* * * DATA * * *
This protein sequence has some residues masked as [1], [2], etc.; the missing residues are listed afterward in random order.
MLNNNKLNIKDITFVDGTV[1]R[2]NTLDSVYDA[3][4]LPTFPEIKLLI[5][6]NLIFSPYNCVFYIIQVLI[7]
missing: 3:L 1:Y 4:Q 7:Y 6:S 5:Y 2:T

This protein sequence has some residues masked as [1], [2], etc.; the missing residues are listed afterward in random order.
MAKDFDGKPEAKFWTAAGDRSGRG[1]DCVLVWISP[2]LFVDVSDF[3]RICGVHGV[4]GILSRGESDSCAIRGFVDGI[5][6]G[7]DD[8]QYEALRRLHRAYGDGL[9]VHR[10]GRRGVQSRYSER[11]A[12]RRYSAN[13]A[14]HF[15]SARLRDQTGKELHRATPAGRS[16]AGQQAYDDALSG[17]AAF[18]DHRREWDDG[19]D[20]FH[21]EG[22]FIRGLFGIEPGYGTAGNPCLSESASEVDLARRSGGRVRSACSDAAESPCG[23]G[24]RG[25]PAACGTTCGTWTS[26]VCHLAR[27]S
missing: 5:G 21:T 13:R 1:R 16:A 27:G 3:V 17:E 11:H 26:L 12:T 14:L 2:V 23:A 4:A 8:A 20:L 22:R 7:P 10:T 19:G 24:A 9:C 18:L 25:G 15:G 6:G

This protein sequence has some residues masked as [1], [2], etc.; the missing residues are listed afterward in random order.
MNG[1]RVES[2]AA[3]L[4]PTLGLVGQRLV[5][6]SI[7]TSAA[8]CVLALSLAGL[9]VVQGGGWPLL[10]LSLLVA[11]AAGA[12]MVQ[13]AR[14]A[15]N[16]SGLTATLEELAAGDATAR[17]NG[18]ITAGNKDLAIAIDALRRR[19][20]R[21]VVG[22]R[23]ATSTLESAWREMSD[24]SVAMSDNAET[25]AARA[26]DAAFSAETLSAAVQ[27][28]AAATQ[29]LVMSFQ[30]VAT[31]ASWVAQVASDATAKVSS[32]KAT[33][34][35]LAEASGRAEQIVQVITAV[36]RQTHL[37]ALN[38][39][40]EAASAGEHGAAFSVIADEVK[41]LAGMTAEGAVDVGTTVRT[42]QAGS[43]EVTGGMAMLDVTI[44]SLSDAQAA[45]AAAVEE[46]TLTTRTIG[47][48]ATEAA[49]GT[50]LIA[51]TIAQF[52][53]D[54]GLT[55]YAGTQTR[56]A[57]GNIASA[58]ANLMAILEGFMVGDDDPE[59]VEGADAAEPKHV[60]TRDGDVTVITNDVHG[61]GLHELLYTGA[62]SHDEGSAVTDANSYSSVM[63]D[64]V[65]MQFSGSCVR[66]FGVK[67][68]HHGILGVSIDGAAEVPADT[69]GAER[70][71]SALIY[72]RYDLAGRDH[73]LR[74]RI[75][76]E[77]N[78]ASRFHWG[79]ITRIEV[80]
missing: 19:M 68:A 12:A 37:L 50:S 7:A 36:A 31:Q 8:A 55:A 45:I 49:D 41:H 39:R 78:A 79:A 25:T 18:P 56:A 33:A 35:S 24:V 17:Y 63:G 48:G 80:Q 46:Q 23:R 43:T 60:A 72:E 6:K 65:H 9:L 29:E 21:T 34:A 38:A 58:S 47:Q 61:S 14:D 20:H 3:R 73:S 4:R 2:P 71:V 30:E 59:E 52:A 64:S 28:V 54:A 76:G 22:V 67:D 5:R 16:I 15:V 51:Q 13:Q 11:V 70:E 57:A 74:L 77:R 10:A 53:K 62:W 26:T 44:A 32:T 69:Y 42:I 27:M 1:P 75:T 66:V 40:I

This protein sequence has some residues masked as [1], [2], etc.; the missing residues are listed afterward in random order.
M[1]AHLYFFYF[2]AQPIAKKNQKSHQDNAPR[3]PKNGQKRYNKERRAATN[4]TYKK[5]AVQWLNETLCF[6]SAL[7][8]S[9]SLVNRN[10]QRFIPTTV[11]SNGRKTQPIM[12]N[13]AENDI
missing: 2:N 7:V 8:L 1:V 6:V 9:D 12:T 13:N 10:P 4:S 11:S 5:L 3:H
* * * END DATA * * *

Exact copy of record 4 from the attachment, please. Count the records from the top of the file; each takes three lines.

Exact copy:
This protein sequence has some residues masked as [1], [2], etc.; the missing residues are listed afterward in random order.
M[1]AHLYFFYF[2]AQPIAKKNQKSHQDNAPR[3]PKNGQKRYNKERRAATN[4]TYKK[5]AVQWLNETLCF[6]SAL[7][8]S[9]SLVNRN[10]QRFIPTTV[11]SNGRKTQPIM[12]N[13]AENDI
missing: 2:N 7:V 8:L 1:V 6:V 9:D 12:T 13:N 10:P 4:S 11:S 5:L 3:H